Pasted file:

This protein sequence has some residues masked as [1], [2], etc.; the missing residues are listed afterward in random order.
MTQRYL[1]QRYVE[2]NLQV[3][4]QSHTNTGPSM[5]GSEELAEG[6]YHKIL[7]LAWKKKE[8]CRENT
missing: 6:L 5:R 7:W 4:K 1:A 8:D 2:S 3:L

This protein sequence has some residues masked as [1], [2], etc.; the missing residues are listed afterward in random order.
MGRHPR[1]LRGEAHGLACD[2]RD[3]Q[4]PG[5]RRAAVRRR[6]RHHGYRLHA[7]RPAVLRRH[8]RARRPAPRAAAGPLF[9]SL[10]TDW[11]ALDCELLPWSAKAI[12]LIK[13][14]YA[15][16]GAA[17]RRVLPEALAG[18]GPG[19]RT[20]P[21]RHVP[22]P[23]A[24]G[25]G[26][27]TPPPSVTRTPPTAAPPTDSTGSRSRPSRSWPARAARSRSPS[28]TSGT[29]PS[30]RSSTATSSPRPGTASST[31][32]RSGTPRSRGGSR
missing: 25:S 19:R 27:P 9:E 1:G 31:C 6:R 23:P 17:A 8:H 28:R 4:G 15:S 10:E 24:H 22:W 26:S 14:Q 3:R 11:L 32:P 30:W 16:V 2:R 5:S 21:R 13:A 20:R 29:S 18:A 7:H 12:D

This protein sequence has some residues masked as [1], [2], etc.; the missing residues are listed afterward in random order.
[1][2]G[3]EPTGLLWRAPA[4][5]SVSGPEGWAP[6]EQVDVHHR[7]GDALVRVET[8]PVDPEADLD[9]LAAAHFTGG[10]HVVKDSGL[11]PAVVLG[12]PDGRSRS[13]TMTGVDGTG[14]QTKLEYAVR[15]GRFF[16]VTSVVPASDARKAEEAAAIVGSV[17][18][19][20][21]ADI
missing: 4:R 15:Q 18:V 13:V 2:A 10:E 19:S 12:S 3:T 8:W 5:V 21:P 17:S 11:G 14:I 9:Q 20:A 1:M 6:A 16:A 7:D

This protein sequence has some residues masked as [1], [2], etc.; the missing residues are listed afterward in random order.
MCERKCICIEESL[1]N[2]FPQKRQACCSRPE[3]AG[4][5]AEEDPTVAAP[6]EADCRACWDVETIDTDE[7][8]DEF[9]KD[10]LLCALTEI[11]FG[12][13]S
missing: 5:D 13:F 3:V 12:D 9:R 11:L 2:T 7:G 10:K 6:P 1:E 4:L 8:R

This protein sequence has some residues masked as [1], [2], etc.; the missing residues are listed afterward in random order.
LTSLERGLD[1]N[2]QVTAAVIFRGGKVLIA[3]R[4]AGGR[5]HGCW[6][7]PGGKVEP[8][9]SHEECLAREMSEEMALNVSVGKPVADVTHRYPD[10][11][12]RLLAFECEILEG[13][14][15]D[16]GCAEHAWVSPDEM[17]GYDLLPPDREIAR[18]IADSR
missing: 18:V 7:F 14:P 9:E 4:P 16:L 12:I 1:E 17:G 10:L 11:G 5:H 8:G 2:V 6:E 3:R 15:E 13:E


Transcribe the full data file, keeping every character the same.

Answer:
This protein sequence has some residues masked as [1], [2], etc.; the missing residues are listed afterward in random order.
MTQRYL[1]QRYVE[2]NLQV[3][4]QSHTNTGPSM[5]GSEELAEG[6]YHKIL[7]LAWKKKE[8]CRENT
missing: 6:L 5:R 7:W 4:K 1:A 8:D 2:S 3:L

This protein sequence has some residues masked as [1], [2], etc.; the missing residues are listed afterward in random order.
MGRHPR[1]LRGEAHGLACD[2]RD[3]Q[4]PG[5]RRAAVRRR[6]RHHGYRLHA[7]RPAVLRRH[8]RARRPAPRAAAGPLF[9]SL[10]TDW[11]ALDCELLPWSAKAI[12]LIK[13][14]YA[15][16]GAA[17]RRVLPEALAG[18]GPG[19]RT[20]P[21]RHVP[22]P[23]A[24]G[25]G[26][27]TPPPSVTRTPPTAAPPTDSTGSRSRPSRSWPARAARSRSPS[28]TSGT[29]PS[30]RSSTATSSPRPGTASST[31][32]RSGTPRSRGGSR
missing: 25:S 19:R 27:P 9:E 1:G 31:C 6:R 23:P 17:A 8:H 28:R 4:G 15:S 10:E 24:H 22:W 26:S 14:Q 3:R 11:L 32:P 30:W 16:V 2:R 5:S 21:R 13:A 20:R 29:S 18:A 7:H 12:D

This protein sequence has some residues masked as [1], [2], etc.; the missing residues are listed afterward in random order.
[1][2]G[3]EPTGLLWRAPA[4][5]SVSGPEGWAP[6]EQVDVHHR[7]GDALVRVET[8]PVDPEADLD[9]LAAAHFTGG[10]HVVKDSGL[11]PAVVLG[12]PDGRSRS[13]TMTGVDGTG[14]QTKLEYAVR[15]GRFF[16]VTSVVPASDARKAEEAAAIVGSV[17][18][19][20][21]ADI
missing: 4:R 15:Q 18:V 13:V 2:A 10:E 19:S 12:S 3:T 8:W 5:V 21:P 17:S 11:G 14:I 9:Q 20:A 1:M 6:A 16:A 7:D

This protein sequence has some residues masked as [1], [2], etc.; the missing residues are listed afterward in random order.
MCERKCICIEESL[1]N[2]FPQKRQACCSRPE[3]AG[4][5]AEEDPTVAAP[6]EADCRACWDVETIDTDE[7][8]DEF[9]KD[10]LLCALTEI[11]FG[12][13]S
missing: 5:D 13:F 3:V 12:D 9:R 11:L 2:T 7:G 10:K 6:P 1:E 4:L 8:R

This protein sequence has some residues masked as [1], [2], etc.; the missing residues are listed afterward in random order.
LTSLERGLD[1]N[2]QVTAAVIFRGGKVLIA[3]R[4]AGGR[5]HGCW[6][7]PGGKVEP[8][9]SHEECLAREMSEEMALNVSVGKPVADVTHRYPD[10][11][12]RLLAFECEILEG[13][14][15]D[16]GCAEHAWVSPDEM[17]GYDLLPPDREIAR[18]IADSR
missing: 18:V 7:F 14:P 9:E 4:P 16:L 12:I 1:E 17:G 10:L 11:G 5:H 8:G 2:V 6:E 3:R 15:E 13:E